FDA’s Califf shares priority list with agency staff

Regulatory NewsRegulatory News | 18 February 2022 |  By 

Robert Califf

Combatting misinformation about science and responding to the ongoing COVID-19 pandemic are the top priorities for Robert Califf as he retakes the helm of the US Food and Drug Administration (FDA).
 
Califf’s priorities were outlined in a 17 February memo to FDA staff, as well as on his new official Twitter feed (@DrCaliff_FDA). Califf was as confirmed as commissioner for the second time on 15 February by a narrow win in a 50-46 vote and sworn in two days later. Califf, a cardiologist, previously headed FDA during the final year of the Obama administration and is a founding director of the Duke Clinical Research Institute (Related: Senate confirms Califf as FDA commissioner, Regulatory Focus, 15 February 2022).
 
Califf said that he looks forward to “strengthening the FDA’s science foundation” and that one of his priorities is to counter misinformation about science. While not elaborating or pointing to real world examples, he may have been referring to the public’s misperception about the safety and effectiveness of COVID-19 vaccines and therapeutics. More than 920,000 people in the US have died of COVID as of 16 February, according to the CDC.
 
“These kinds of distortions and half-truths that find their way into the public domain do enormous harm, both by leading people to behavior that is detrimental to their health and by causing them to eschew interventions that would improve their health,” Califf wrote. “We must become more proactive and strategic to meet the part of our mission that reads: helping the public get the accurate, science-based information they need to use medical products and foods to maintain and improve their health. Misinformation and disinformation undercuts the amazing work that you do, and a purely reactive mode is not appropriate, particularly in this new era of social media.”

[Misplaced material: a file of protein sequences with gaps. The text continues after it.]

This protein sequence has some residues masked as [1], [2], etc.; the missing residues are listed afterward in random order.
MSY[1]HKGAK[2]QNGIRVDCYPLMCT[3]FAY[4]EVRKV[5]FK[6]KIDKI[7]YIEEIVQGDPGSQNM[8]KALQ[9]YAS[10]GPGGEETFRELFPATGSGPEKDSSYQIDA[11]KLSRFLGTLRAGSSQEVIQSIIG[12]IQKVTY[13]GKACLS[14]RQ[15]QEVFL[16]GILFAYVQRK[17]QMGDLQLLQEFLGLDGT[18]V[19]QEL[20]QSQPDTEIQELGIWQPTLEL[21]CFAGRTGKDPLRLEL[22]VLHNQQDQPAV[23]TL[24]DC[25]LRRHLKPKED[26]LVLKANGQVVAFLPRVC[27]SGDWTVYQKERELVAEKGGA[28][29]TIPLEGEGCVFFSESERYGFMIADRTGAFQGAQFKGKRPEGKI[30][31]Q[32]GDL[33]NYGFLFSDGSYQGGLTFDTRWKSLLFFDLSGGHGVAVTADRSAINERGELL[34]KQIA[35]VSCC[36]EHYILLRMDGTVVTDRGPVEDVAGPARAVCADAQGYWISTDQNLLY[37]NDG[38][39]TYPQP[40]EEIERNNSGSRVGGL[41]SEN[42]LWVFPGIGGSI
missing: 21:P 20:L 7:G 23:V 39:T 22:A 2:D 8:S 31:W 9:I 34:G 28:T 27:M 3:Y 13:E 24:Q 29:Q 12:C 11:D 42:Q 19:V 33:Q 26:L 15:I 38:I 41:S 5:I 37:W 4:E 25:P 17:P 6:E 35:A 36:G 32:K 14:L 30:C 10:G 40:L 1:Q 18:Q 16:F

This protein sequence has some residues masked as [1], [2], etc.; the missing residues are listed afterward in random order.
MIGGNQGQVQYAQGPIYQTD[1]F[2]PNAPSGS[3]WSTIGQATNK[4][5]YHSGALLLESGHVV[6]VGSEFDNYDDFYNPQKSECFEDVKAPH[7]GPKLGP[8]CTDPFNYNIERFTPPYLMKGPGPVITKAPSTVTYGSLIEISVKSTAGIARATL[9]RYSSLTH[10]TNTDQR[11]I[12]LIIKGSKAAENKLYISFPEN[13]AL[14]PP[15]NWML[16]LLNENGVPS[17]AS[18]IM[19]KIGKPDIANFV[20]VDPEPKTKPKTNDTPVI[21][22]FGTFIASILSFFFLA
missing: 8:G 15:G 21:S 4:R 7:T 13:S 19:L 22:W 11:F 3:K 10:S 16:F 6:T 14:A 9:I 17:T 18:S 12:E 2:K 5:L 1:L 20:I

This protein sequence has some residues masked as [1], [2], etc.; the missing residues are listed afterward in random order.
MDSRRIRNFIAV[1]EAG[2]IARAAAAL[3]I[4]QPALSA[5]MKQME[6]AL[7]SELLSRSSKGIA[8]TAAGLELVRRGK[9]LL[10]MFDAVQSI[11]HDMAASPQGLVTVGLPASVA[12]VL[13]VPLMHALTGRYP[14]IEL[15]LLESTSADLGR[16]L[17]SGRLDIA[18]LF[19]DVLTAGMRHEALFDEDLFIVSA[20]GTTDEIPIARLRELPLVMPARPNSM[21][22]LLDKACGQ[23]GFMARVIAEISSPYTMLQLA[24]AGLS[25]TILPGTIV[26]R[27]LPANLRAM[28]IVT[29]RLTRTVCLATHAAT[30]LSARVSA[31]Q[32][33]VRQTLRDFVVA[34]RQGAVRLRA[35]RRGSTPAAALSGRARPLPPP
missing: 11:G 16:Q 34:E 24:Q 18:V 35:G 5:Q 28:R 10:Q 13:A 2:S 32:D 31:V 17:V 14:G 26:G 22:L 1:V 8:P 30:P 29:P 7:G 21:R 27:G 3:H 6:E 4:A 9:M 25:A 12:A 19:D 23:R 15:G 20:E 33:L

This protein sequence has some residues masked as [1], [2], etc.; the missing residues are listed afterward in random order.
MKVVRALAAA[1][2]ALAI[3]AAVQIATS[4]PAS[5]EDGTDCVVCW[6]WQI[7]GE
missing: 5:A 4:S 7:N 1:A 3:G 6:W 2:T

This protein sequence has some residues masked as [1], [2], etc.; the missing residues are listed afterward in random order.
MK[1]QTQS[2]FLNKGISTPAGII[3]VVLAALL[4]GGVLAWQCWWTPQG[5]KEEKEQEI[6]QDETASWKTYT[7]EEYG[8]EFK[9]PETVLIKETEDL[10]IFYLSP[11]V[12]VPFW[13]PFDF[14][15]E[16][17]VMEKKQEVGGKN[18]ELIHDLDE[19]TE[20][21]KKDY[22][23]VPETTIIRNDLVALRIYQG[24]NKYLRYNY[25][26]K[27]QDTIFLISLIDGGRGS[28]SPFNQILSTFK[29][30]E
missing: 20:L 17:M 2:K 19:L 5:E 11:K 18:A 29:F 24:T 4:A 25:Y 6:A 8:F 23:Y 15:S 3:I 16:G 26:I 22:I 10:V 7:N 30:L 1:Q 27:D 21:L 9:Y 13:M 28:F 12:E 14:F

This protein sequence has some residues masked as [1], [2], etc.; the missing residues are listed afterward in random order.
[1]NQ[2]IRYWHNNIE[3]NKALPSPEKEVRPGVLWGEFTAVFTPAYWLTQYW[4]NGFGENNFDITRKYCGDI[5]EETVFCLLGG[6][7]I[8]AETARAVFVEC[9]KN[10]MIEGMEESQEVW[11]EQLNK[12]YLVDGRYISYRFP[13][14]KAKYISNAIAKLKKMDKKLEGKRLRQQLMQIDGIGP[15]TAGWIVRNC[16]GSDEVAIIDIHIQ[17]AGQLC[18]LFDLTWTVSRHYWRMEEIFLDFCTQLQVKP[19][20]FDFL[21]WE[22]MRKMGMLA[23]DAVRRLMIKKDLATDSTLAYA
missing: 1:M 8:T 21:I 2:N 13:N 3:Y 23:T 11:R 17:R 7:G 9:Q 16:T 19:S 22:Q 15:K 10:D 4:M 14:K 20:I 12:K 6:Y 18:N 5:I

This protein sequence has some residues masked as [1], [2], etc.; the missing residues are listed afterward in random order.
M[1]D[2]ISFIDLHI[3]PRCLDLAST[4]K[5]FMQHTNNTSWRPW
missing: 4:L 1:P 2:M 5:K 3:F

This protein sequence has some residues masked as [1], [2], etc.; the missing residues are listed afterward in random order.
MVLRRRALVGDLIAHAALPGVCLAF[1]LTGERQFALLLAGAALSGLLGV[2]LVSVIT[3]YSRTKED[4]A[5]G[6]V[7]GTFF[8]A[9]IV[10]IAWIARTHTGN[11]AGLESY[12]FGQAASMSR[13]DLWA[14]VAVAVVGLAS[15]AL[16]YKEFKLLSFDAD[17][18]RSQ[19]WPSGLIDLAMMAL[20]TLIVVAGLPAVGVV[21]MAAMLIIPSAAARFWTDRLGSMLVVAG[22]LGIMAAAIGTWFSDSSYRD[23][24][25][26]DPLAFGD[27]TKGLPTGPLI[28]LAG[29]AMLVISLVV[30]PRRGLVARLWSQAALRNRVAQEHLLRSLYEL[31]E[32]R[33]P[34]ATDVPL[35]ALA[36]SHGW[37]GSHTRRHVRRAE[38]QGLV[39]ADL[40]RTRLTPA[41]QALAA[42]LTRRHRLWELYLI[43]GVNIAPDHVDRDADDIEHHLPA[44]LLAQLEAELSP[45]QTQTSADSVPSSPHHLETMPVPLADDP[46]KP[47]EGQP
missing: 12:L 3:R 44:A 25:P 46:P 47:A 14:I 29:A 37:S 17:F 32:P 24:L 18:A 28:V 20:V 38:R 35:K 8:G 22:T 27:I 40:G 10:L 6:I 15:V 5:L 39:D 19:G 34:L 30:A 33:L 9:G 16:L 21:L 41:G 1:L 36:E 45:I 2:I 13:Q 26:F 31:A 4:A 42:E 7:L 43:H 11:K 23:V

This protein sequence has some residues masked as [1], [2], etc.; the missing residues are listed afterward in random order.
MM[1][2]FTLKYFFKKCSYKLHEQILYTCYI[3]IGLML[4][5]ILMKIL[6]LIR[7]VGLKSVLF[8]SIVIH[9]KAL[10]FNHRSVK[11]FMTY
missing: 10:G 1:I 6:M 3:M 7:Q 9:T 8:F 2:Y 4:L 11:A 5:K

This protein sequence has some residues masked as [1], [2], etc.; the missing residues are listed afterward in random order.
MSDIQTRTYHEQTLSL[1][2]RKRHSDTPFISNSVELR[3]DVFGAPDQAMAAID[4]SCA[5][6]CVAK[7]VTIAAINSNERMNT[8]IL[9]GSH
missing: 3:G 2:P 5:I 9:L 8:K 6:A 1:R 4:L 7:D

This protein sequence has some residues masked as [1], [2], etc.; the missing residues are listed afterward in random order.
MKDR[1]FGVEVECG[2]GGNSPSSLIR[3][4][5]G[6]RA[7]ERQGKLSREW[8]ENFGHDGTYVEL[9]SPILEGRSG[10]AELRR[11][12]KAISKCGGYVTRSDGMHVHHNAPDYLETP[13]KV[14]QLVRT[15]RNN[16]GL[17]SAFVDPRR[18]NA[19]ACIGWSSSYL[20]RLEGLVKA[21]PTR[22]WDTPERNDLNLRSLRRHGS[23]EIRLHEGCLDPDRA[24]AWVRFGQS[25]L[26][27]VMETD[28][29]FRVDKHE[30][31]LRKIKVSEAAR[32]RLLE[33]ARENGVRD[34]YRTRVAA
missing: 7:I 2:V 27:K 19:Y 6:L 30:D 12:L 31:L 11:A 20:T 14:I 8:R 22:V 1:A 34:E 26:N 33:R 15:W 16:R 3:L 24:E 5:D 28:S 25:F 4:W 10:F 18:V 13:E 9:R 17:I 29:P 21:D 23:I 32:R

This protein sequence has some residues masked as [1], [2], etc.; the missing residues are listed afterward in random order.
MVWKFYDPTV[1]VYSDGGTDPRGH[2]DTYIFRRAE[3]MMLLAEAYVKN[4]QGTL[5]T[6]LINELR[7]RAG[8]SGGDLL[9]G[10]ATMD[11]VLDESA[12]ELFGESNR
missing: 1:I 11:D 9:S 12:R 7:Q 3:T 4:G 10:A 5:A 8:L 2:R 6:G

Califf said that another “primary focus” is responding to the pandemic. Moving forward, he said, the agency will continue to develop additional responses to the pandemic, “building on what we have learned both in terms of responding to and preparing for public health emergencies and in developing solutions to many other public health challenges.”

He lauded the agency’s work in this area. “The energy and commitment of this agency has been critical to speeding the successful development of therapeutics, diagnostics, PPE, and vaccines, and has saved many lives, as your work has provided the nation and the world with a solid foundation for life saving medical products.”
 
Also among Califf’s priorities: strengthening the responses to the opioid crisis and addressing tobacco harms.
 
“With over 100,000 deaths from overdoses in the past year alone, we must accept that all the hard work so far has not been enough,” Califf wrote. “It’s also clear that successfully addressing this issue requires that, in addition to new approaches and redoubled effort from FDA, working with our partners in HHS will be essential.”
 
During his confirmation hearings, Calif faced stiff opposition on both sides of the aisle, with his critics citing his record on opioids, as well as his close ties to industry, and the agency’s actions related to the abortion drug mifepristone during his last term as commissioner.
 
Califf also said that he plans to focus on developing prevention strategies for tobacco use, including strategies for e-cigarettes. “Tobacco will kill nearly 500,000 Americans this year and countless people will suffer strokes, health attacks, renal and heart failure, amputations and cancer. Importantly, this includes preventing young people from using harmful tobacco products, including e-cigarettes,” he wrote.
 
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